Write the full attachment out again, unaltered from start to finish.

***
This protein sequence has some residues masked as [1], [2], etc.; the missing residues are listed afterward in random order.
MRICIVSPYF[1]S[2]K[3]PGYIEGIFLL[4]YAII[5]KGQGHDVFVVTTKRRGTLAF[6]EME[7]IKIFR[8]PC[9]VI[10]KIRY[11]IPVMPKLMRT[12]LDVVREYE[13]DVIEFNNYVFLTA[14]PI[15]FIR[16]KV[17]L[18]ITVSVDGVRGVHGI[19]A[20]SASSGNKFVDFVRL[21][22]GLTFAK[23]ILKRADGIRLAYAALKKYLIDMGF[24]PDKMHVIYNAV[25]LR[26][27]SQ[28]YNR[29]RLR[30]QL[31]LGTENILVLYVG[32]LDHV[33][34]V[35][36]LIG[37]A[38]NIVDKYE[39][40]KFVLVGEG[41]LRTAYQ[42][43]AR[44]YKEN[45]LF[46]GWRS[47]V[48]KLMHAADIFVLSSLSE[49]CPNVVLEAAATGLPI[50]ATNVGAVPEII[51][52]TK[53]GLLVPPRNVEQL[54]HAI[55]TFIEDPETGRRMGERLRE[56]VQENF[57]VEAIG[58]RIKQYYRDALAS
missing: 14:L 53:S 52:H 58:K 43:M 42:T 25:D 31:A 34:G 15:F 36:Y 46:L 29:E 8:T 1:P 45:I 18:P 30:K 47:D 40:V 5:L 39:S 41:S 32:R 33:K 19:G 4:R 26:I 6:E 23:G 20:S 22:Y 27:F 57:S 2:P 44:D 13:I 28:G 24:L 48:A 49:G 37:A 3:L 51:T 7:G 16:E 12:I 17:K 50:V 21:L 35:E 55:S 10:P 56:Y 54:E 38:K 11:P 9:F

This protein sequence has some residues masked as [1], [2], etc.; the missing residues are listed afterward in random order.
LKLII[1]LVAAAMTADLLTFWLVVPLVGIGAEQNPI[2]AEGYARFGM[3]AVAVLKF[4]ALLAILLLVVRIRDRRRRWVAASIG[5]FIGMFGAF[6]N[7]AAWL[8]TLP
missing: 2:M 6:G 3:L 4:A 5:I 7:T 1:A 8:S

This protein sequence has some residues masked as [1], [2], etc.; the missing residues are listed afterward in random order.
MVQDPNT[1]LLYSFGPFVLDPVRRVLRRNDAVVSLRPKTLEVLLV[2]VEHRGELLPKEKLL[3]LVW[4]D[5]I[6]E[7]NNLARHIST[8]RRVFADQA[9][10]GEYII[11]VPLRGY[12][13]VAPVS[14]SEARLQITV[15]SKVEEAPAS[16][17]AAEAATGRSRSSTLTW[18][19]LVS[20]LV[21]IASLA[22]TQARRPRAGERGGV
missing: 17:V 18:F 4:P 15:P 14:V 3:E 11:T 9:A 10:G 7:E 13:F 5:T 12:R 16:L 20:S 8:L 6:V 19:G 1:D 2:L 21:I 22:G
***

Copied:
This protein sequence has some residues masked as [1], [2], etc.; the missing residues are listed afterward in random order.
MRICIVSPYF[1]S[2]K[3]PGYIEGIFLL[4]YAII[5]KGQGHDVFVVTTKRRGTLAF[6]EME[7]IKIFR[8]PC[9]VI[10]KIRY[11]IPVMPKLMRT[12]LDVVREYE[13]DVIEFNNYVFLTA[14]PI[15]FIR[16]KV[17]L[18]ITVSVDGVRGVHGI[19]A[20]SASSGNKFVDFVRL[21][22]GLTFAK[23]ILKRADGIRLAYAALKKYLIDMGF[24]PDKMHVIYNAV[25]LR[26][27]SQ[28]YNR[29]RLR[30]QL[31]LGTENILVLYVG[32]LDHV[33][34]V[35][36]LIG[37]A[38]NIVDKYE[39][40]KFVLVGEG[41]LRTAYQ[42][43]AR[44]YKEN[45]LF[46]GWRS[47]V[48]KLMHAADIFVLSSLSE[49]CPNVVLEAAATGLPI[50]ATNVGAVPEII[51][52]TK[53]GLLVPPRNVEQL[54]HAI[55]TFIEDPETGRRMGERLRE[56]VQENF[57]VEAIG[58]RIKQYYRDALAS
missing: 14:L 53:S 52:H 58:K 43:M 42:T 25:D 31:A 34:G 15:F 36:Y 46:L 29:E 8:T 1:P 45:I 18:P 30:K 47:D 40:V 5:L 39:S 41:S 32:R 33:K 19:G 4:R 26:I 6:E 23:G 20:S 22:Y 27:F 57:S 2:P 44:D 13:I 28:G 24:L 48:A 49:G 37:A 3:L 51:T 7:G 16:E 12:I 17:K 50:V 21:L 35:E 55:S 10:P 56:Y 54:E 38:K 11:P 9:F

This protein sequence has some residues masked as [1], [2], etc.; the missing residues are listed afterward in random order.
LKLII[1]LVAAAMTADLLTFWLVVPLVGIGAEQNPI[2]AEGYARFGM[3]AVAVLKF[4]ALLAILLLVVRIRDRRRRWVAASIG[5]FIGMFGAF[6]N[7]AAWL[8]TLP
missing: 2:M 6:G 3:L 4:A 5:I 7:T 1:A 8:S

This protein sequence has some residues masked as [1], [2], etc.; the missing residues are listed afterward in random order.
MVQDPNT[1]LLYSFGPFVLDPVRRVLRRNDAVVSLRPKTLEVLLV[2]VEHRGELLPKEKLL[3]LVW[4]D[5]I[6]E[7]NNLARHIST[8]RRVFADQA[9][10]GEYII[11]VPLRGY[12][13]VAPVS[14]SEARLQITV[15]SKVEEAPAS[16][17]AAEAATGRSRSSTLTW[18][19]LVS[20]LV[21]IASLA[22]TQARRPRAGERGGV
missing: 17:V 18:F 4:P 15:P 14:V 3:E 11:T 9:A 10:G 7:E 13:F 5:T 12:R 16:L 20:S 8:L 6:V 19:G 1:D 2:L 21:I 22:G